More Ewing Need to Know About "Dallas"
What they do have at the moment is the promise of some office space, according to Miller. And some bumper stickers and T-shirts and caps bearing that slogan, which are for sale at the Dallas Film Commission's Web site, proceeds from which will go to an incentive fund that'll be used to lure the production here sometime late this year or early next. To which we would add: Good luck with all that.
Fact is, until the state Legislature decides to put some bucks behind Texas Senate Bill 1142, which passed last May but was never funded in the budget, studios and production companies will go to the other 29 states out there that offer rebates and other incentives to entice filming in their backyards. Right now, though, the bill is "an empty vessel," as Burklund puts it, and will likely stay that way till the Legislature deals with school funding, which will happen, oh, sometime before Rick Perry goes bald. "Maybe they'll find a way" to fund 1142, Burklund says, but she knows it's low on the list of priorities.
So, till then, we have "fun" events like Wednesday's press conference. (The mayor and others used the word "fun" half a dozen times, as though promising cake and ice cream too.)
But Burklund's smart enough to know that even if J.R. is shot elsewhere, it ain't the end of the world. Fact is, she admits it's far more important for the city and state to go after Touchstone, ABC and The Mark Gordon Company. The threesome are about to shoot a pilot here for a show called A House Divided that, according to one Web site, is an hour-long "drama about the escalating conflict between a Midwest farming community and the U.S. government that sows the seeds of what will be the next civil war in present-day America." Burklund says the pilot will start shooting as early as next week, but that if it goes to series, ABC and Touchstone may well decide to shoot in New Mexico, one of the 29 states offering studios lucrative film incentives.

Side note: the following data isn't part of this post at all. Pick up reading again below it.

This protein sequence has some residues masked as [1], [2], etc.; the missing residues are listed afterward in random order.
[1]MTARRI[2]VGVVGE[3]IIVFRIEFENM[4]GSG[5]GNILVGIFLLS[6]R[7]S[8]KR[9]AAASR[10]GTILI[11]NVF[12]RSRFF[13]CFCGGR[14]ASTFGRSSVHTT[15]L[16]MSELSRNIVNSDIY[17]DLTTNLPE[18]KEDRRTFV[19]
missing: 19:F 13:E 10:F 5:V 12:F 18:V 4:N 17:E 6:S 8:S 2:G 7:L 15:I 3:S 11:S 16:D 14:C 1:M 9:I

A series here would mean more jobs for more local production folks than a blockbuster-budgeted movie, "and we're talking about something that could bring in $60 to $80 million per season," Burklund says of the show, whose producer, Mark Gordon, is responsible for ABC's hit Grey's Anatomy. "But people don't want to talk about the series. What gets them interested is Dallas, and we can use this to raise the flag about A House Divided."
We'll see how interested they get in any of it: Immediately after the presentation every reporter in town swarmed the mayor to ask her about negotiations between the city, Fort Worth and Southwest and American Airlines. --Robert Wilonsky